An Egyptian court on Tuesday acquitted three former ministers under ousted president Hosni Mubarak [Al Jazeera profile; JURIST news archive] on charges of misappropriating state funds. The Cairo Criminal Court found three ministers not guilty [Al-Ahram report]: Ahmed Maghrabi, former minister of housing, Yousef Boutros-Ghali, former minister of finance, and former minister of information Anas el-Fiqqi. The verdict is the first time former ministers of Mubarak have been found not guilty on corruption charges since the former president stepped down in February. The court did sentence former trade minister Rachid Mohammed Rachid in absentia for squandering public funds and profiteering. Maghrabu and Boutros-Ghali will remain in custody as they are facing other charges. The decision was not well received by many Egyptians [AP report] who feel that the Cairo criminal court is rushing corruption trials while failing to bring more cases for human rights abuses against protesters. A trial date for Mubarak was set [JURIST report] for August 3 at the Cairo Criminal Court [MENA report].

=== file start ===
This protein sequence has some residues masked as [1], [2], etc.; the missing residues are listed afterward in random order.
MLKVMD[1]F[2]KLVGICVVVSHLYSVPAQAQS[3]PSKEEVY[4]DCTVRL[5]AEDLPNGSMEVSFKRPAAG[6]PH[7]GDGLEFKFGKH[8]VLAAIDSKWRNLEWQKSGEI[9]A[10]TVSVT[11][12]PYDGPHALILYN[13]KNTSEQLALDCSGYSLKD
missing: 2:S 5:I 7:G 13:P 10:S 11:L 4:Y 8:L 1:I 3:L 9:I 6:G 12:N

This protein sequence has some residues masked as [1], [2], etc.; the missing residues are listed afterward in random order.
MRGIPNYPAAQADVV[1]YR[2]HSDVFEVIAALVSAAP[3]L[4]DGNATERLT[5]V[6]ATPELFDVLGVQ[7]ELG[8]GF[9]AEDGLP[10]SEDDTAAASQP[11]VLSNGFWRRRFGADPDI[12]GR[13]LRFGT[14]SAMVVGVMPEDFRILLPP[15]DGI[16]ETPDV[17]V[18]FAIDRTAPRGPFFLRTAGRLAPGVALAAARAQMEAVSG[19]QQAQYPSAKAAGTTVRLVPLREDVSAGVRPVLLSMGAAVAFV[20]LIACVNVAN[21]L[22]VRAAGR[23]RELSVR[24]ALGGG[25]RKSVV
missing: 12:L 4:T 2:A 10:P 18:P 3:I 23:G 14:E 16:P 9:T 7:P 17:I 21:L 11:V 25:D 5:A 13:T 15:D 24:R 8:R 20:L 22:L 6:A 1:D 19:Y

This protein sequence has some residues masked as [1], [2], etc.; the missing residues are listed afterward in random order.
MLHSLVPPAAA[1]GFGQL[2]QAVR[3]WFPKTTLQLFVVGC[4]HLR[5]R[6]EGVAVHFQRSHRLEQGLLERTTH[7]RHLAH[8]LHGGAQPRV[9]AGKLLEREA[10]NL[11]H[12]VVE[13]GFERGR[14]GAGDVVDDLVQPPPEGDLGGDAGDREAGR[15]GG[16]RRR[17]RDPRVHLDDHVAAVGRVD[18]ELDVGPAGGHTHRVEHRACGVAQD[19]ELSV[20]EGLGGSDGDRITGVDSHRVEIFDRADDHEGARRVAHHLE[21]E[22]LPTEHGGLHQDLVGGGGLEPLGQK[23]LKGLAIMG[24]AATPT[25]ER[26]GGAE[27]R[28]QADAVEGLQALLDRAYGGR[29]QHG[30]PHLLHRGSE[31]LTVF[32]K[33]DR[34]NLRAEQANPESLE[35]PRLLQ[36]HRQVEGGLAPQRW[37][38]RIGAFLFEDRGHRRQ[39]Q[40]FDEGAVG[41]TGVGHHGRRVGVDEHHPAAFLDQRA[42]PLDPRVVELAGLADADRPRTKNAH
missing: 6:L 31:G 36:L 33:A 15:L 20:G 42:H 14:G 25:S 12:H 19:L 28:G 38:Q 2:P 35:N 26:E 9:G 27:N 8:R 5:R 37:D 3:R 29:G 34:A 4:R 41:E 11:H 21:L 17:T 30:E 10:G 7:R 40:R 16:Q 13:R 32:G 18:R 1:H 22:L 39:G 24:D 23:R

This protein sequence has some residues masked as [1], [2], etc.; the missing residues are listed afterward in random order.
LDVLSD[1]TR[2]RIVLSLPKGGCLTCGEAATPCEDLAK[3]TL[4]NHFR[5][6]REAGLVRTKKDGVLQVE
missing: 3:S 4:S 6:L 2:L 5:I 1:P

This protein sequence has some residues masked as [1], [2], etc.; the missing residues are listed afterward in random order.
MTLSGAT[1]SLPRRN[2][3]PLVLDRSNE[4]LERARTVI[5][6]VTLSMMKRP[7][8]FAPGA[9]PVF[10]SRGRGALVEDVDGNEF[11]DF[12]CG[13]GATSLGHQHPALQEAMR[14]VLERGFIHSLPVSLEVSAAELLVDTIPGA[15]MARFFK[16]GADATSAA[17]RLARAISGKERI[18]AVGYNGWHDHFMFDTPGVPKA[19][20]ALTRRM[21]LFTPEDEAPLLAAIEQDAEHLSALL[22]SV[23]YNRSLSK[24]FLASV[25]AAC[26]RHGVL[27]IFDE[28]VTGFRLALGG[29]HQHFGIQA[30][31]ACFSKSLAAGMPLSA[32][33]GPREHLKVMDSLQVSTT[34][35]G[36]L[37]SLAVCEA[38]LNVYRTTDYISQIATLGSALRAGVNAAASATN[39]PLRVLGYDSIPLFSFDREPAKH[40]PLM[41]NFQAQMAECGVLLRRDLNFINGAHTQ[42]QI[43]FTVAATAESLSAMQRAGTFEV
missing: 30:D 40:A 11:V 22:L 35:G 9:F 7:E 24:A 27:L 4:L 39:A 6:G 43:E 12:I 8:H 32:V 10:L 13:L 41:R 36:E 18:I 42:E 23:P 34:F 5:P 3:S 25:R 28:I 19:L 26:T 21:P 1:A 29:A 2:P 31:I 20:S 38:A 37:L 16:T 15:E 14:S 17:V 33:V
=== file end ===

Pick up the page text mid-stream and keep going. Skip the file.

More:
In May, an Egyptian criminal court convicted [JURIST report] the country's former tourism minister, Zoheir Garranah, of corruption and sentenced him to five years in prison. In April, Egyptian prosecutors charged [JURIST report] Boutros-Ghali, former prime minister Ahmed Nazif and former interior minister Habib el Adly with corruption. In March, a commission of Arab and Egyptian human rights groups accused the former president [JURIST report] and the country's police of murdering protesters during the demonstrations. The joint commission submitted their report to Egypt's top prosecutor for further investigation. The Supreme Military Council of Egypt, which assumed power after Mubarak's resignation, instructed Egypt's top prosecutor to investigate the death of protesters [RIA Novosti report] during the three weeks of demonstrations in the country. Amnesty International has reported that at least 840 people were killed [JURIST report], and more than 6,000 were injured, during the Egyptian protests.